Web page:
Today is election day in communities across the US. While it’s not a high profile presidential election, there are plenty of local candidates and issues for voters to consider in their respective cities and states. So how many people make a point to go vote in local elections versus national ones? And how might voter turnout look for today’s election?
In Ask Your Target Market’s latest survey, 45% of respondents said that they are likely to vote in their community’s election this week. 38% said they are not likely to do so. And 17% are still undecided or said the issue is not applicable to them.
In general, 51% of respondents said that they are usually at least somewhat likely to vote in elections even when it’s not a presidential election year. So that means that slightly fewer people are likely to vote in this year’s election than there have been in past years. But most local elections usually see fewer people than major national and presidential elections. 66% of respondents said they are likely to vote in most presidential elections.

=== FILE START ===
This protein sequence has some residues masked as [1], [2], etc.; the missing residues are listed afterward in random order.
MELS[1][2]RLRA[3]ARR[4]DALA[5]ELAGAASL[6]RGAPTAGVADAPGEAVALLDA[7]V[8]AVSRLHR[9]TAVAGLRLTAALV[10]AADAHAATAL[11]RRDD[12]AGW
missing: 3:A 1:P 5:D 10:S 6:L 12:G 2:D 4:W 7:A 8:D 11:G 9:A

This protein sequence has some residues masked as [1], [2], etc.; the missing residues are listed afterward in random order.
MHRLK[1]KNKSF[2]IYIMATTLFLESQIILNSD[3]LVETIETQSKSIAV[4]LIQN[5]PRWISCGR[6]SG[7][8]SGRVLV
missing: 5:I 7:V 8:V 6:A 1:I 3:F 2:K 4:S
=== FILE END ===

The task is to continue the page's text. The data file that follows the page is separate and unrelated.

Overall, 74% of respondents agreed that voting is important. And 70% said they believe that voting in local elections is important. However, there’s still usually a smaller turnout for those elections, potentially due in part to the lack of awareness people have for local or state issues and candidates compared to national ones. 44% of respondents said they believe that there’s sufficient information available about the candidates and issues in their local elections. But 30% believe that there’s not enough information for them to make informed decisions.
You can view the complete survey results in the widget below and be sure to click “Open Full Report” to take advantage of all the chart and filter options.
What do you want to know? If you need some consumer insights on a particular topic, let us know in the comments below and we’ll consider it for an upcoming survey post.
Results were collected on November 2 via AYTM’s online survey panel.